Ledger Inquirer: Broadway's bad bricks need repairs

Even in its smoothest spots, the lower end of Broadway, from its origin to Ninth Street, will rattle the fillings out of your teeth. But that's part of its charm, they say (unless they're riding a bicycle).

That said, there's one rarely traveled spot that makes the rest of the street seem positively paved. It's just a little turnaround in the median between Eighth and Ninth streets, across from the service entrance for the Hilton, reported to us by a Concerned Cyclist. Some bricks are missing and those that are left are so furrowed that small animals could nest in them.

Besides looking like crap, it presents a problem for bicycles, and could probably even do your car's alignment some damage.

Granted, this is the kind of thing a good friend who is a missionary in Tanzania likes to call a "First World problem," often while rolling her eyes. But because the vast majority of Columbus is a First World kind of place, that's the kind of problems we have.

So I called Pat Biegler, director of public works for the city, and asked if she knew anything about the situation. She's a hands-on kind of director, so she went down and checked it out herself.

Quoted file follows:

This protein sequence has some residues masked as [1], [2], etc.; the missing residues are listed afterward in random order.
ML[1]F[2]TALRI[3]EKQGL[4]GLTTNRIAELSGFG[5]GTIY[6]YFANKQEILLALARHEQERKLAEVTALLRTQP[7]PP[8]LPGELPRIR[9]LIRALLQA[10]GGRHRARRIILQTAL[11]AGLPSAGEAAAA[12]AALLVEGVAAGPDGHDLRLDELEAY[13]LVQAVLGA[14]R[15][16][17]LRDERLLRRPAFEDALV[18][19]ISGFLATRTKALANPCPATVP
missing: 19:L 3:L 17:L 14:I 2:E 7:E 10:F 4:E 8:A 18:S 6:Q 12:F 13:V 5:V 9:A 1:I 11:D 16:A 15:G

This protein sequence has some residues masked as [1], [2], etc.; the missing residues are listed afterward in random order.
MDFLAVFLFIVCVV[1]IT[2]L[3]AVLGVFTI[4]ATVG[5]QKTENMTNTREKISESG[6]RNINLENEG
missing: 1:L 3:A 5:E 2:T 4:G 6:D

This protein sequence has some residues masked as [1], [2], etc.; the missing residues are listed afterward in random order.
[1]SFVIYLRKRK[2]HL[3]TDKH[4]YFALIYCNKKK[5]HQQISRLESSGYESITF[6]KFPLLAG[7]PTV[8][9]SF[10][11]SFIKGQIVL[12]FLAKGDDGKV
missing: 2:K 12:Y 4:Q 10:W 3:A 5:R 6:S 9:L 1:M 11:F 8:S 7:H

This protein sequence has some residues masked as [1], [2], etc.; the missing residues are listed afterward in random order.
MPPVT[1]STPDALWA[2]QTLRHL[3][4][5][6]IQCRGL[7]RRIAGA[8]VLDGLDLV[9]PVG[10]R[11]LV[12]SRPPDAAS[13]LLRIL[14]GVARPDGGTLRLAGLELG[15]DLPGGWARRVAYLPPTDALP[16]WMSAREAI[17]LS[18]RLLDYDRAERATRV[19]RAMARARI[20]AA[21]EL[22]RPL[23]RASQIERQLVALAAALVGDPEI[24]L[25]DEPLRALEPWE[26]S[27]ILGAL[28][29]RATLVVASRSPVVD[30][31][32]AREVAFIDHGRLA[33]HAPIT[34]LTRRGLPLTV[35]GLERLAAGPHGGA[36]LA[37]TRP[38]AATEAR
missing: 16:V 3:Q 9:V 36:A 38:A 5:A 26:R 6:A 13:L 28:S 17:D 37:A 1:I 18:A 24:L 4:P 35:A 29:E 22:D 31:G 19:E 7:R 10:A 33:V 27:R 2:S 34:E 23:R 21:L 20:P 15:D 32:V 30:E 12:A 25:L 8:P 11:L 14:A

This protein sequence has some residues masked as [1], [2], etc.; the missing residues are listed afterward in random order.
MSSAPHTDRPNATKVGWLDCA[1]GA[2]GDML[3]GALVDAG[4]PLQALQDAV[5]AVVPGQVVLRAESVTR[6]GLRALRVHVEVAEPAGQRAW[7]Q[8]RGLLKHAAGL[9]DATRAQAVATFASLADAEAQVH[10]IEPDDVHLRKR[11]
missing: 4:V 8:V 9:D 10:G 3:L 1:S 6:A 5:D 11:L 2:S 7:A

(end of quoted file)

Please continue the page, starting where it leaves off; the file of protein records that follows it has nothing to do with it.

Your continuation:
"It is rough, and it does need attention," Biegler said later, but noted that the city doesn't employ people with the particular expertise to do that kind of repair.

You would just pull up the bricks and lay down some blacktop. (Quick, open your window and listen carefully. You can probably hear the wailing of the Historic District's daunting defenders of antiquity.) Of course I'm kidding about paving over it. But it is fun to occasionally poke those folks.

Anyway, Biegler said she would see about contracting the work out to a specialist, although I'm not sure where you would begin to look for such a person. The Masonic lodge, maybe?


Remember the old burned out house on Macon Road, across from Park Hill Cemetery. It sat there all burned to hell for a looooong time, but no one seemed to care. Well, we were in the process of getting the city to condemn the property and tear it down when Curtis Duke, an elder at nearby Edgewood Church of Christ called to say they'd like to buy the property, clear it and use it for the church.

They'd been having trouble getting the owner to return their calls (what kind of person doesn't return a Church of Christ elder's calls?) until the property appeared in the paper.

The elder called to report that they were about to close on the property a few weeks back.

Well, they must have closed, because I rode by there Thursday and sure enough, the house was knocked down and hauled away.

­­­­--Seen anything that needs attention? Contact me at mowen@ledger-enquirer.com or 706-571-8570. And have a Merry Christmas.